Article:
Route Instructions Camber-Rye

 6) Get off of the bus at Camber post office and stores.  Take the sandy track which starts next to the post office.  At the end of the track turn left and walk across the car park towards the café.  Walk onto the beach and turn right.

As you walk along the beach your will see large boards with letters on.  These are to designate particular areas of the beach.  Walk to the board showing “B”.  Turn right at this board and walk into the dunes.  There is no designated path but, in summer at least, you can follow the footsteps in the sand.  When you get to the top of the dunes you see a path in front of you.  Take this.

5)After about 50 metres you will see a path going off to the left. Take this. Pass through a kissing gate.  You are now on the golf course.

This is a permissive route, which means that the golf club allows you to walk it, but has the right to change their mind.  The route is established, so there does not seem to be a threat of this happening. The route is way-marked by a series of posts which make it easier to follow.

 Bear right, following the signs.  Carefully cross a fairway and follow the signs to your left, in front of the dunes. Camber station was somewhere around here. 

The tramway company boasted that it was “far from the madding crowd” and passengers must have been surprised to find themselves here.  Originally this area was part of the dunes.  The golf course has been extended as the sea has retreated.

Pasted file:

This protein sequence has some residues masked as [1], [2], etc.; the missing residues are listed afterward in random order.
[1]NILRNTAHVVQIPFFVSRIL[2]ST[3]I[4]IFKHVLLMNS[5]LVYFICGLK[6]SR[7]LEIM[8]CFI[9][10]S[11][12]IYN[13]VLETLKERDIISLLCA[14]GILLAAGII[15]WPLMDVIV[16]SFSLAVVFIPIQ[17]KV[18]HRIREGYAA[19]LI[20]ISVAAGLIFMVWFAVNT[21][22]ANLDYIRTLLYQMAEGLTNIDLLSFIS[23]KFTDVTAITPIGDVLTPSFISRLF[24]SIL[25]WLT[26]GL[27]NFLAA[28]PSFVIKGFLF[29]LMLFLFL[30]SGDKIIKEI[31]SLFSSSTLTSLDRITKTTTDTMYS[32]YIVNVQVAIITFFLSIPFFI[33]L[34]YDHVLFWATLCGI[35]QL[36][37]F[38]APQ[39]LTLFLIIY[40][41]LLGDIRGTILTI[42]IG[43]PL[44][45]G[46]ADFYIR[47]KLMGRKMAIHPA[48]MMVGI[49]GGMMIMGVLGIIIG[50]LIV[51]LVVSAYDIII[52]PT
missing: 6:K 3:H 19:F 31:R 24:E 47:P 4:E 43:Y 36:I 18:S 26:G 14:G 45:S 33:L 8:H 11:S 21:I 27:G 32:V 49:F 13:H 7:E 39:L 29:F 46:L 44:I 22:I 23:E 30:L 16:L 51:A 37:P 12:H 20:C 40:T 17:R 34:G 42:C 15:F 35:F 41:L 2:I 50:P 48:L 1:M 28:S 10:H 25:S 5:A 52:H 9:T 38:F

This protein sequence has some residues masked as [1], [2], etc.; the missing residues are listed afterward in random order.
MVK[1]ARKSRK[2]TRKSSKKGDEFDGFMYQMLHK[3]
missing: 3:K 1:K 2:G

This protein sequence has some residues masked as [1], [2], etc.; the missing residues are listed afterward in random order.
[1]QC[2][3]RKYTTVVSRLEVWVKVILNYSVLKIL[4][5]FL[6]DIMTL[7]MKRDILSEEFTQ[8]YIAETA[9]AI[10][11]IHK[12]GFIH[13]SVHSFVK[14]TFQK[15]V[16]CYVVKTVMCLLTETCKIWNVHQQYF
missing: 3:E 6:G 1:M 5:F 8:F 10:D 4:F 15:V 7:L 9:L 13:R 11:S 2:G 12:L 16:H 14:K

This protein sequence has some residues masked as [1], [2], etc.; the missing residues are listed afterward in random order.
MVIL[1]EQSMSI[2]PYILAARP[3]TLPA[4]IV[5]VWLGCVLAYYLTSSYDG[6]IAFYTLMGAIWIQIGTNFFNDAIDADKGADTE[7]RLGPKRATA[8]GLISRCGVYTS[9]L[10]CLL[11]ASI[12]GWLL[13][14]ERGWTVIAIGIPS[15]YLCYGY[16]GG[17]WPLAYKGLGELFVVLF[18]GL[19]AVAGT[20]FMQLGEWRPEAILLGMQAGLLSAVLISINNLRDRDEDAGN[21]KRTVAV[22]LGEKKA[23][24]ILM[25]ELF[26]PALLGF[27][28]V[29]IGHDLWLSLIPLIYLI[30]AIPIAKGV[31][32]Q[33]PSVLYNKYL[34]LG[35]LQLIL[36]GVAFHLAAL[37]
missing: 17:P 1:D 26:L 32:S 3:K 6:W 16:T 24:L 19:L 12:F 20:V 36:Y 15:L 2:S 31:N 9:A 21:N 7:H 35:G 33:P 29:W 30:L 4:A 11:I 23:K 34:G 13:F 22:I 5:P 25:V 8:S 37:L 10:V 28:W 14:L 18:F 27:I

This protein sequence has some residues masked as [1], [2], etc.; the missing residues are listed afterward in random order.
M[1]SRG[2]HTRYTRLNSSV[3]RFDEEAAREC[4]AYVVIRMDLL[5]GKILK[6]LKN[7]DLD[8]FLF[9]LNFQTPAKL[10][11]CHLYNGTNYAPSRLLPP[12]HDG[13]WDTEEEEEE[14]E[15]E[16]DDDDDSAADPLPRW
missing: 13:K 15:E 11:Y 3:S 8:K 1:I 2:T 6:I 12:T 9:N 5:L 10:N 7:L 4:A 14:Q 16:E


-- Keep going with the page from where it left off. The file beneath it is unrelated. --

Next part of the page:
The path is initially in a small cutting, and then bears slightly right, heading for a shelter, which you can see in front of you. Pass the shelter, keeping it on your right.  You will see a low embankment in front of you.  This is the route of the tramway.  Walk along this.  Towards the edge of the golf course you come to a fence and then a kissing gate on your left.  Go through the kissing gate and keep the fence on your right.  Pass between a house on your left and the fence.

C) You arrive at Golf Links station. 

The station is remarkably preserved.  The golf club have undertaken to keep it in its current condition.  You can see the tracks of the old line.  The concrete was added in the 1939-45 war, after the line had closed. You may want to make a diversion to your right to look at Rye Harbour across the river. Sadly there is no ferry these days .

Continue straight ahead on a tarmac and concrete road which is built on the track of the tramway.

4)Where the road turns right keep going straight ahead and the then turn left along a raised embankment. When the embankment turns right at the river follow it round and walk for about a kilometre to a junction with a track, near a gate and building.  Turn right here along the track.

3)Where the track turns right you will see a stile on your left. Cross this. Turn left along the track.  Cross a bridge.  The tramway ran slightly to the left of the path.  As you cross the bridge you can see the remains of the old tramway bridge on your right.  Walk straight along the track to the point at which it meets the road.

B)This was the site of Rye Tramway station.  The company could not afford to build a bridge to get nearer the town, but painted a big sign saying  “Tram Station” on the roof of the station to attract potential passengers.